Note: You can sort and search the connector(s) based on the filter.

    3. Choose Action: Select the action listed under the selected connector, Slack. In our case, select Send Message that will send a message to a specific Slack channel that you choose.Select_Slack_Action.png
    4. Configure Action: Here, you need to provide additional details for the action you selected in the above step. This section will differ for each action. For our example, we will add the Slack account.
      1. Click + Add New Account (add Slack account).
      2. You will see a list of permissions that you can choose to Authorize.
      3. Next, you will see a window open with access requests from the app. Click Allow to proceed further.
      4. Enter a Title for this account, say “Allow-Slack-access” and click Save.
      5. Next, click the Channel textbox. It displays a Lookup list containing all the channels in your Slack account. Click Load More until you locate your channel.
        For our example, select the sample channel, and its name is displayed in the entry box.
      6. Click the Message textbox. You will see all the values related to the “1.HTTP Request trigger” you set up earlier. Click a parameter, say query.name, that you want to send as a message to the selected Slack channel.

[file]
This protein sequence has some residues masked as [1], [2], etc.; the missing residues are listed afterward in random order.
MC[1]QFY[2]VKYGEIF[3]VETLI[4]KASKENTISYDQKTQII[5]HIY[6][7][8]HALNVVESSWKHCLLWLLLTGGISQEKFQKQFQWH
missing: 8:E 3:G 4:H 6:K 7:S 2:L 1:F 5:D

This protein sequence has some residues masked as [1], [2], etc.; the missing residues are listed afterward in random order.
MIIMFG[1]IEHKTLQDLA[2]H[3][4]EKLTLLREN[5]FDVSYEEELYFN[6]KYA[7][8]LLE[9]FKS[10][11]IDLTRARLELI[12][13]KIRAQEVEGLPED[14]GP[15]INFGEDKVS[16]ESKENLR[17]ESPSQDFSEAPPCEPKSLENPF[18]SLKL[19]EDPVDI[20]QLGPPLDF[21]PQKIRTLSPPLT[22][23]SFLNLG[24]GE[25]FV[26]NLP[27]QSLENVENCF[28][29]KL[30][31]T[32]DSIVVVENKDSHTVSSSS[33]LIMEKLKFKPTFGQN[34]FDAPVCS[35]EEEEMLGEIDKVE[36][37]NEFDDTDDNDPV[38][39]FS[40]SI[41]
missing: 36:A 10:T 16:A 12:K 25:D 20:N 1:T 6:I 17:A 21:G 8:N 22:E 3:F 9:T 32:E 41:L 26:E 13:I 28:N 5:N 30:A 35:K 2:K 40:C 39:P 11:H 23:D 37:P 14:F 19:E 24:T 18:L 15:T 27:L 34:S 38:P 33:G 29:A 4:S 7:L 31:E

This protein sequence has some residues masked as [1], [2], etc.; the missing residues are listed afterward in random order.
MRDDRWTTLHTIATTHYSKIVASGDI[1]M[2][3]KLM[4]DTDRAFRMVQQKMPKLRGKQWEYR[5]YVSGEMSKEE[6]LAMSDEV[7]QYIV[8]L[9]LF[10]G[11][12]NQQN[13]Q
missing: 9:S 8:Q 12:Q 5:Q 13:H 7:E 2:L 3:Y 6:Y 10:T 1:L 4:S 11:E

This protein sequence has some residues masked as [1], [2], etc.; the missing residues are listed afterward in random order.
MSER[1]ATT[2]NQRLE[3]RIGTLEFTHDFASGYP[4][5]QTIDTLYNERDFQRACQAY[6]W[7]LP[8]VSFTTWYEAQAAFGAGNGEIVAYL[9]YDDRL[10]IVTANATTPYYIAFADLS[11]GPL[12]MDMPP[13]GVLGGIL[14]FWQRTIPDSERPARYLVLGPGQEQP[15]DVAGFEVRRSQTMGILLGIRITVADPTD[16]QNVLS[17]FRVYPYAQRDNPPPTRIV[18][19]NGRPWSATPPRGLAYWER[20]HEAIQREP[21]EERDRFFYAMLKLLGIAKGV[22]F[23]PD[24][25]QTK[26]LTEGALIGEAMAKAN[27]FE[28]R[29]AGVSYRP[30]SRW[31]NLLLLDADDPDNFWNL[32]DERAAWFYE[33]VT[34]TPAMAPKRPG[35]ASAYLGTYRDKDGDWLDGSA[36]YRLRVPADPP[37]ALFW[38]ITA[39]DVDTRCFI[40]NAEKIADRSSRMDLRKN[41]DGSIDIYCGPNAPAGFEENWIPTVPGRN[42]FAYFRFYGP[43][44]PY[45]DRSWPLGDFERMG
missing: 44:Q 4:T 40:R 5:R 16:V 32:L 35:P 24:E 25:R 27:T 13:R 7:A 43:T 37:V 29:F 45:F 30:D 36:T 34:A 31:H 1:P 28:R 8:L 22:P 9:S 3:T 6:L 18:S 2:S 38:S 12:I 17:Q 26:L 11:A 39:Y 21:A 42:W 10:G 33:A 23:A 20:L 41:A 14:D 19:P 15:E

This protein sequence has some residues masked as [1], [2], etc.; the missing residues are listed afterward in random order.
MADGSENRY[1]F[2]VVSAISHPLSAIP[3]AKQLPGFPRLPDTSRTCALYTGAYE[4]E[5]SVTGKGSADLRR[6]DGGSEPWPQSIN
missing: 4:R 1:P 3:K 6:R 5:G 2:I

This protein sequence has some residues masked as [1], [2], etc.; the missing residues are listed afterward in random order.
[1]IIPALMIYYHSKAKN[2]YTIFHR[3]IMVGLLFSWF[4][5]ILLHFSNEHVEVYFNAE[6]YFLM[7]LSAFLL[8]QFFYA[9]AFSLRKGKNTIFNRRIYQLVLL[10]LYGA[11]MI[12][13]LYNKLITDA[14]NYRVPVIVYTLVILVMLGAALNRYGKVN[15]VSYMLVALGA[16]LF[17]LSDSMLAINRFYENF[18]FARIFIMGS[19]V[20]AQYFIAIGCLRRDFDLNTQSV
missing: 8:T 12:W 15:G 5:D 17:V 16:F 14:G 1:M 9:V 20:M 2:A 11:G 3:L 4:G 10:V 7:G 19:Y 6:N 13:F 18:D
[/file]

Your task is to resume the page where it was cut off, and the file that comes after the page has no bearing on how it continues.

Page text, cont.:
For example, if you want to send the name param, select query.name and type ahead a message if needed, say “1.query.name has sent a GET/POST request”.
      7. Once done, click Proceed.
    5. Test Action: Finally, you can test the configuration you have set up by clicking the Test Action button.
      The output shows the message that will be sent on the linked Slack channel.
      Check your Slack channel. You will see the message delivered to the Slack channel as below:

      Once it works as expected, click Save and Exit.

      The action is now tested. If you hover over the number (2), the message “Tested” will be displayed.

You can add multiple actions in an automation if needed. To do so, click the + Add New Step icon below the added action.


Then, perform all the steps similar to steps that were covered in the Step 2.2 - Configure Action section.

Once done, on the left panel of the page, you will see the Automation Steps summarizing the trigger and actions used in the automation.


Note: To automate the process, you must activate the automation.